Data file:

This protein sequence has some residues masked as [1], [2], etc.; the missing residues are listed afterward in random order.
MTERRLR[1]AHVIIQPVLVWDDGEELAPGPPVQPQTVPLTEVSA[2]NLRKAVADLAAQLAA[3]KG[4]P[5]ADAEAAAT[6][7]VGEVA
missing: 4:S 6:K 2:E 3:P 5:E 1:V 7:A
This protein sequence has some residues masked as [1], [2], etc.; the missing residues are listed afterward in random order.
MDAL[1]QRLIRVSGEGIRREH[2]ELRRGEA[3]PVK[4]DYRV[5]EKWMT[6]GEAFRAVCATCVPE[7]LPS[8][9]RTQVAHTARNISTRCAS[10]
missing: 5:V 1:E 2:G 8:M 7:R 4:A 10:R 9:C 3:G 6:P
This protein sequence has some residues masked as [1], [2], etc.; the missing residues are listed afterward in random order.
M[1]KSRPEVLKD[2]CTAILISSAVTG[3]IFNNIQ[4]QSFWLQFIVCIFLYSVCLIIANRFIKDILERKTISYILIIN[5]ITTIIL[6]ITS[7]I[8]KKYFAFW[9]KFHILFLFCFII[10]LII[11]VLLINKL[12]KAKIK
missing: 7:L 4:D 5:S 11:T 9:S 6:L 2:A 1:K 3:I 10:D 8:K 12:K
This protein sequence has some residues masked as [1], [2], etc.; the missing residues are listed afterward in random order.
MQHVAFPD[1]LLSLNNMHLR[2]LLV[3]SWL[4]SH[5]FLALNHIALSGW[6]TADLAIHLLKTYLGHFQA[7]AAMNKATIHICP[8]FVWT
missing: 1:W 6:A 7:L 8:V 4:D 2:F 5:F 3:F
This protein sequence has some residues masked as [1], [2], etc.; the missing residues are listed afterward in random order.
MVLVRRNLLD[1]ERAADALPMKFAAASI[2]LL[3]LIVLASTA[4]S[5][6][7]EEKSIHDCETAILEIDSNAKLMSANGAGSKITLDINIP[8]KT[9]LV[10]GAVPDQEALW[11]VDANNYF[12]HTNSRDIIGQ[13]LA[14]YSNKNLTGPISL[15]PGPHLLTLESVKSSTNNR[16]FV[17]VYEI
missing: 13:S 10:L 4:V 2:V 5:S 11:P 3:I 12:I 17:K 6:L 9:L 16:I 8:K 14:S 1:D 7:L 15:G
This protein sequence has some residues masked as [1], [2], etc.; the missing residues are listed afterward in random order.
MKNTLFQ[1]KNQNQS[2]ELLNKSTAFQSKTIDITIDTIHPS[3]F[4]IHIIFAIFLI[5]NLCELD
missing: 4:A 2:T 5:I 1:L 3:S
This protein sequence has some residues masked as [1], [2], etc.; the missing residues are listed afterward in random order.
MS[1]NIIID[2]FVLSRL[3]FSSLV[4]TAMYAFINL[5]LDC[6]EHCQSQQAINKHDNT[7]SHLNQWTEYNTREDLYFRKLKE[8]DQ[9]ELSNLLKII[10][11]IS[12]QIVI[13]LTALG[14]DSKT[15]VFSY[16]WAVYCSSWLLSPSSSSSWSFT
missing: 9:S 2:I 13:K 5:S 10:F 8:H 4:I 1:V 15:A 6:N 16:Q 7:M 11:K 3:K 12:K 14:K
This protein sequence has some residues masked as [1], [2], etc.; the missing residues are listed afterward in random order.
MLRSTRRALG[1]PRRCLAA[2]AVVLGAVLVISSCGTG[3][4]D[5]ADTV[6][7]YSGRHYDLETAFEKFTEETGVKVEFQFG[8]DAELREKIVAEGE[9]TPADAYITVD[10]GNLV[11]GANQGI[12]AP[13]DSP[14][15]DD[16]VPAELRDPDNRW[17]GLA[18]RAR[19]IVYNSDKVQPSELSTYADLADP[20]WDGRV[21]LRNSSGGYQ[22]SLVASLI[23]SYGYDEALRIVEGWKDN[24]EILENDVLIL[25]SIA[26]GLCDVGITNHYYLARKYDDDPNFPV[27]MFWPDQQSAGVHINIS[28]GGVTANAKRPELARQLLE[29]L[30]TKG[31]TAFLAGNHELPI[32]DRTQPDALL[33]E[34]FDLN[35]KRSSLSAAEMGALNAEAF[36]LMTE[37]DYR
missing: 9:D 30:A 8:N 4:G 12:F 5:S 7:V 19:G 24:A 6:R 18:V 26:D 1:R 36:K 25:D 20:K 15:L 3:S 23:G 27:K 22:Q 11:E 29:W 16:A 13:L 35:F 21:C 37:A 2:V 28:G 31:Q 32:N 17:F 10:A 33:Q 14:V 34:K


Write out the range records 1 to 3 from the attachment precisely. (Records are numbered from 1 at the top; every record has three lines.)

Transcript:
This protein sequence has some residues masked as [1], [2], etc.; the missing residues are listed afterward in random order.
MTERRLR[1]AHVIIQPVLVWDDGEELAPGPPVQPQTVPLTEVSA[2]NLRKAVADLAAQLAA[3]KG[4]P[5]ADAEAAAT[6][7]VGEVA
missing: 4:S 6:K 2:E 3:P 5:E 1:V 7:A
This protein sequence has some residues masked as [1], [2], etc.; the missing residues are listed afterward in random order.
MDAL[1]QRLIRVSGEGIRREH[2]ELRRGEA[3]PVK[4]DYRV[5]EKWMT[6]GEAFRAVCATCVPE[7]LPS[8][9]RTQVAHTARNISTRCAS[10]
missing: 5:V 1:E 2:G 8:M 7:R 4:A 10:R 9:C 3:G 6:P
This protein sequence has some residues masked as [1], [2], etc.; the missing residues are listed afterward in random order.
M[1]KSRPEVLKD[2]CTAILISSAVTG[3]IFNNIQ[4]QSFWLQFIVCIFLYSVCLIIANRFIKDILERKTISYILIIN[5]ITTIIL[6]ITS[7]I[8]KKYFAFW[9]KFHILFLFCFII[10]LII[11]VLLINKL[12]KAKIK
missing: 7:L 4:D 5:S 11:T 9:S 6:L 2:A 1:K 3:I 10:D 8:K 12:K